I am 12 years old, and I am struggling with my desire to live. You see, I have been bullied for the last year. My mom doesn't know because I am afraid that if I tell, the bullying will get worse, so I remain silent. As time wears on, the words cut deeper. "Retard." "Stupid." "Ugly." "Weird." And that's only the beginning.
My teacher sees but does nothing. If she cared, she would've called my mom by now. It gets so tiring being pushed in the hall walking to lunch or being tripped in class. One time after being tripped, I fell and hit my head so hard on the corner of a desk that the bruise was near black. The nurse didn't call my mom. Nobody cares. My mom noticed, though. She loves me. She went in to the school the very next day to get to the bottom of the incident because she wasn't notified. I stayed home from school that day. My mom came home on her lunch break to check on me and happened to walk in when I was having a seizure. She took the rest of the day off to rush me to the emergency room and to make sure I was OK. The seizure was caused by the head trauma.
My bully didn't even get in trouble. How unfair is that? I'm beginning to think that the school themselves don't want me to attend either. Why does everyone hate me? Am I that big of a burden on everyone around me? Am I really that weird or different that no one likes me? I thought I had friends. I guess I don't. I thought people liked me. I was wrong.
How did life change so fast for me? Well, I know where the troubles began, but I had adjusted well, or so I thought. I am ADHD. I never let it define who I was, though, even at a young age. I was this happy-go-lucky, energetic kid who loved nature, animals, and making people laugh until I turned 12. Until everything began taking its toll. That is where the darkness started drifting in.
My 5th grade school year ended and we left on a west coast family trip. We were gone just barely under a month. It was amazing. When we returned, well, two weeks before my 6th grade school year was to begin, I had met couple kids from another school at the park one day, and the girl showed me this really cool way to deal with my pain: cutting. I tried it that night while my mom was sleeping. I discovered that she was right; it did help. I kept it hidden from my mom until a few weeks into the school year the school counselor noticed cuts on my arm. I tried telling him they were scratches from my cat, but he didn't buy it and called my mom. She confronted me and I couldn't lie. I gave her my razors. She wouldn't leave me alone in Walmart anymore after this because I had stolen them, but I had my ways. I found razors where I could. I continued cutting occasionally and my mom did her best trying to prevent it. I was eventually admitted to a behavioral health center to undergo an evaluation and treatment. I was put on a drug to help with the urges to cut when situations arose to cause me emotional pain. Namely bullying. Yes, it continued on into the 6th grade.
My mom and grandma spent hours and hours relentlessly fighting on my behalf. But again, the school would hardly cooperate. I often wonder what I had done that was so wrong to cause the entire public school system to dislike me. Maybe my bully had family who was on the school board or related to school officials. Hmm. The school year was exhausting for me and also my mom.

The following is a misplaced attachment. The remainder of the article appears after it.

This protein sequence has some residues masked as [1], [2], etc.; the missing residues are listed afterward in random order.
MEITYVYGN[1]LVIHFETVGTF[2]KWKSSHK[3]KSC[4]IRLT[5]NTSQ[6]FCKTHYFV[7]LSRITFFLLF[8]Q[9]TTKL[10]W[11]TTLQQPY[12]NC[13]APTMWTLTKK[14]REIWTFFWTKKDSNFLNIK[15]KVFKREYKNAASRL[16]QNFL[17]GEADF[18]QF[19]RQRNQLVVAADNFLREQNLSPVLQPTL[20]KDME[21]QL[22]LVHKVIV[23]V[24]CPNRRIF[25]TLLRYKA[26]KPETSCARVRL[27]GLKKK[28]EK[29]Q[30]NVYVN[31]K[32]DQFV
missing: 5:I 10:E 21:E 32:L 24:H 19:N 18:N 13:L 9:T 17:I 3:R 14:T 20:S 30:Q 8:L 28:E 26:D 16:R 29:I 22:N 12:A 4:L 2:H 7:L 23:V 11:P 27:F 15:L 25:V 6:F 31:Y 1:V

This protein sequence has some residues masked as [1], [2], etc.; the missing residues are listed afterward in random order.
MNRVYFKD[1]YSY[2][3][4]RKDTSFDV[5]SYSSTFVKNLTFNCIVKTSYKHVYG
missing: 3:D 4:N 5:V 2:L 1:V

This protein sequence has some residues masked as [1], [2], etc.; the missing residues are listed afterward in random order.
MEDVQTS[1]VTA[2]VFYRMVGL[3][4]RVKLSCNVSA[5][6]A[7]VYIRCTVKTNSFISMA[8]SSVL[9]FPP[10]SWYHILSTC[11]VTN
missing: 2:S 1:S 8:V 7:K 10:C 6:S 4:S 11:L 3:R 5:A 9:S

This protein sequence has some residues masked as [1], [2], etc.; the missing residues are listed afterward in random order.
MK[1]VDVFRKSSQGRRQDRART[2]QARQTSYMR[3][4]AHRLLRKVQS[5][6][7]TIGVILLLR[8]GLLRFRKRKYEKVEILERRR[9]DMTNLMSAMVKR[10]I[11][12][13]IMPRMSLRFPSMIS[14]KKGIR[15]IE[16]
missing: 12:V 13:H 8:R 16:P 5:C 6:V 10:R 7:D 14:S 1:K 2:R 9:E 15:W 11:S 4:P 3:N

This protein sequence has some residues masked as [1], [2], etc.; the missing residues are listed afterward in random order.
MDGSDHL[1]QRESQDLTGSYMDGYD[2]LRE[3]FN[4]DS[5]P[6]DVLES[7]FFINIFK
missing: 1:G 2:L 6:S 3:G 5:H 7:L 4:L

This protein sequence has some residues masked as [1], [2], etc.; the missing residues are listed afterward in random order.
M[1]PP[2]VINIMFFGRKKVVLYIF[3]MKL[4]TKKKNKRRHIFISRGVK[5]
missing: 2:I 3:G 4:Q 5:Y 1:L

In January I finally broke and fought back. I defended myself against my bully and was expelled. Again, nothing was done. He didn't even have to stay home from school. Not one day. As always, I was at fault. It's OK. I'm tired of school and tired of people or maybe I'm just tired of life altogether. Is that odd for a now 13-year-old to say? In the community we live in, it really isn't. Sadly, suicide seems to be the only option that people like me work towards. And I would prove so in a few months. June, as a matter of fact. It was an average day; I went through the motions. At 11:30 PM, I hugged my mom and told her I loved her as I usually do before bed. The only difference this time is that unbeknownst to her I had taken close to 150 pills that I had gathered from her medication, over-the-counter medicines, and my medication. All of it combined was enough to complete my mission.
Around 6:30 that following morning I had fallen off my bed for whatever reason. My mom heard and came to check on me. She knew right away that something wasn't right, so she immediately got me to the emergency room. From there I was life-flighted to the ICU at a larger hospital. I spent the next few days unresponsive and barely clinging to life. I can't imagine what was going through my mom's mind seeing her only child in this state. She never left my side. I don't even know if she ate. At four in the morning on the fourth day, I spoke. I asked where my mom was. She heard my voice, popped right up, and said, "I'm right here." She had been asleep with her head on my bed beside me as she held my hand. My next words, "I told them I didn't want to go." My mom said, "I'm happy you stayed. You are going to be OK. I love you. Now rest. I'm not going anywhere; I will be right here when you wake up again." I drifted back to sleep. I must've slept another 9–10 hours before waking again, but this time when I did, I fully opened my eyes. And just like my mom promised, she was right there. I was eventually discharged from the ICU and transferred to the behavioral health center for further treatment. And that is where my journey back from bullying truly began.